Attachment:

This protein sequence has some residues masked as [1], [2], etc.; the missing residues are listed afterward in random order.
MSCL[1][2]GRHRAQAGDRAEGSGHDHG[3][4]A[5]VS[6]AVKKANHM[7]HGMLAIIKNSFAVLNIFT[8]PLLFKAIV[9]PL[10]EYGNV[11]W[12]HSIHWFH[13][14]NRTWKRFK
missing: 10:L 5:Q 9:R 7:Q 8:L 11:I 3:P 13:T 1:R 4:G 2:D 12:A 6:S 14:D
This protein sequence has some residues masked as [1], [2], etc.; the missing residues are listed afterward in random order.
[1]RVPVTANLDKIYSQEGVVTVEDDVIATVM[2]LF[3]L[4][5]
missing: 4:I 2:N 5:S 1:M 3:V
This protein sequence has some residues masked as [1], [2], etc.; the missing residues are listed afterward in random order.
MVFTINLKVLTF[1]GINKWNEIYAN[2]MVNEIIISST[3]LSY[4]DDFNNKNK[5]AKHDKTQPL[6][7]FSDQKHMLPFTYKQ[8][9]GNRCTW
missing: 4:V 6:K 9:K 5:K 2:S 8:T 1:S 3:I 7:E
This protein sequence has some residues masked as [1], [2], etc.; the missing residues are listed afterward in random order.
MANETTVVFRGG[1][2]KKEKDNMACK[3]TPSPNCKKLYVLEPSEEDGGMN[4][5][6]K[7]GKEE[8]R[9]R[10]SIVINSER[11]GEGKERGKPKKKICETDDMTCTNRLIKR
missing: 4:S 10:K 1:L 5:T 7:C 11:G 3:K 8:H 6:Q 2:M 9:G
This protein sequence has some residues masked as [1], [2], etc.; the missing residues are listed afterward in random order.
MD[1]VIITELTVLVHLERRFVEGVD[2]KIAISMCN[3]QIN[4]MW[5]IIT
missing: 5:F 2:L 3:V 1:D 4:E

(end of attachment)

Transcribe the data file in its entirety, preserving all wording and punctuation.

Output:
This protein sequence has some residues masked as [1], [2], etc.; the missing residues are listed afterward in random order.
MSCL[1][2]GRHRAQAGDRAEGSGHDHG[3][4]A[5]VS[6]AVKKANHM[7]HGMLAIIKNSFAVLNIFT[8]PLLFKAIV[9]PL[10]EYGNV[11]W[12]HSIHWFH[13][14]NRTWKRFK
missing: 10:L 5:Q 9:R 7:Q 8:L 11:I 3:P 13:T 1:R 4:G 2:D 12:A 6:S 14:D
This protein sequence has some residues masked as [1], [2], etc.; the missing residues are listed afterward in random order.
[1]RVPVTANLDKIYSQEGVVTVEDDVIATVM[2]LF[3]L[4][5]
missing: 4:I 2:N 5:S 1:M 3:V
This protein sequence has some residues masked as [1], [2], etc.; the missing residues are listed afterward in random order.
MVFTINLKVLTF[1]GINKWNEIYAN[2]MVNEIIISST[3]LSY[4]DDFNNKNK[5]AKHDKTQPL[6][7]FSDQKHMLPFTYKQ[8][9]GNRCTW
missing: 4:V 6:K 9:K 5:K 2:S 8:T 1:S 3:I 7:E
This protein sequence has some residues masked as [1], [2], etc.; the missing residues are listed afterward in random order.
MANETTVVFRGG[1][2]KKEKDNMACK[3]TPSPNCKKLYVLEPSEEDGGMN[4][5][6]K[7]GKEE[8]R[9]R[10]SIVINSER[11]GEGKERGKPKKKICETDDMTCTNRLIKR
missing: 4:S 10:K 1:L 5:T 7:C 11:G 3:K 8:H 6:Q 2:M 9:G
This protein sequence has some residues masked as [1], [2], etc.; the missing residues are listed afterward in random order.
MD[1]VIITELTVLVHLERRFVEGVD[2]KIAISMCN[3]QIN[4]MW[5]IIT
missing: 5:F 2:L 3:V 1:D 4:E